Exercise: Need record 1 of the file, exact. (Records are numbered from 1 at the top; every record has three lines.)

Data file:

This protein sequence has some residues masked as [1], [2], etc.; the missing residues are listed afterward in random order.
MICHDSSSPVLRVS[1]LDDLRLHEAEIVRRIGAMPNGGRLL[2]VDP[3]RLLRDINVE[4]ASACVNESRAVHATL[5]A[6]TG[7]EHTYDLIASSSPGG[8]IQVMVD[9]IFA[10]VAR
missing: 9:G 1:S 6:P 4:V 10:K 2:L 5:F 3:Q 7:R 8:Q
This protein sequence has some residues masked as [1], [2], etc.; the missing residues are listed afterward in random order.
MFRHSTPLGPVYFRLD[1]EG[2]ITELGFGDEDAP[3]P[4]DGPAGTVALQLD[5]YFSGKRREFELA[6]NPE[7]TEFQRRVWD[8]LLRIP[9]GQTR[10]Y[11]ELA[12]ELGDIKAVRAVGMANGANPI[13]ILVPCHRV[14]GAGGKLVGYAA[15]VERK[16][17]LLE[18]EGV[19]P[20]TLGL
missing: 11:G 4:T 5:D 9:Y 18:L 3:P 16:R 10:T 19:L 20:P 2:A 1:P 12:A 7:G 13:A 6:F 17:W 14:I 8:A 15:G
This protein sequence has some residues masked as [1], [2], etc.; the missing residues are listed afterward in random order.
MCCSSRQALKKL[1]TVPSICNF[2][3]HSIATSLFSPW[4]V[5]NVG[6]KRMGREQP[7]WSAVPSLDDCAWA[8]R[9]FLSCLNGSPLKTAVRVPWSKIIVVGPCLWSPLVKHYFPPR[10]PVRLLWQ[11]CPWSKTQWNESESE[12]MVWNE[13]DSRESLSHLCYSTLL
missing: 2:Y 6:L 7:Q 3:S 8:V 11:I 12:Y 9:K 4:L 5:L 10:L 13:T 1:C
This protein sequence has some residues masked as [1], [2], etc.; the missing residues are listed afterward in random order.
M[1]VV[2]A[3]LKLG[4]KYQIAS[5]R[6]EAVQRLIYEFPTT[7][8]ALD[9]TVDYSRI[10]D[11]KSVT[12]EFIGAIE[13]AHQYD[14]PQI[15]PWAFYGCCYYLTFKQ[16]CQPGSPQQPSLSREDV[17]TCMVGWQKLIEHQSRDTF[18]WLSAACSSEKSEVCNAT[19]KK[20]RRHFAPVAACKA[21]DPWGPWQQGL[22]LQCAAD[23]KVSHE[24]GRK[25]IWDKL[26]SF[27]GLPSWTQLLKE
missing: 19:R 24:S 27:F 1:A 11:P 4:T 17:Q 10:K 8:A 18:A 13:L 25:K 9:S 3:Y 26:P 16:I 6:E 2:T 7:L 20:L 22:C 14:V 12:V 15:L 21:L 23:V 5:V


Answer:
This protein sequence has some residues masked as [1], [2], etc.; the missing residues are listed afterward in random order.
MICHDSSSPVLRVS[1]LDDLRLHEAEIVRRIGAMPNGGRLL[2]VDP[3]RLLRDINVE[4]ASACVNESRAVHATL[5]A[6]TG[7]EHTYDLIASSSPGG[8]IQVMVD[9]IFA[10]VAR
missing: 9:G 1:S 6:P 4:V 10:K 2:L 5:F 3:Q 7:R 8:Q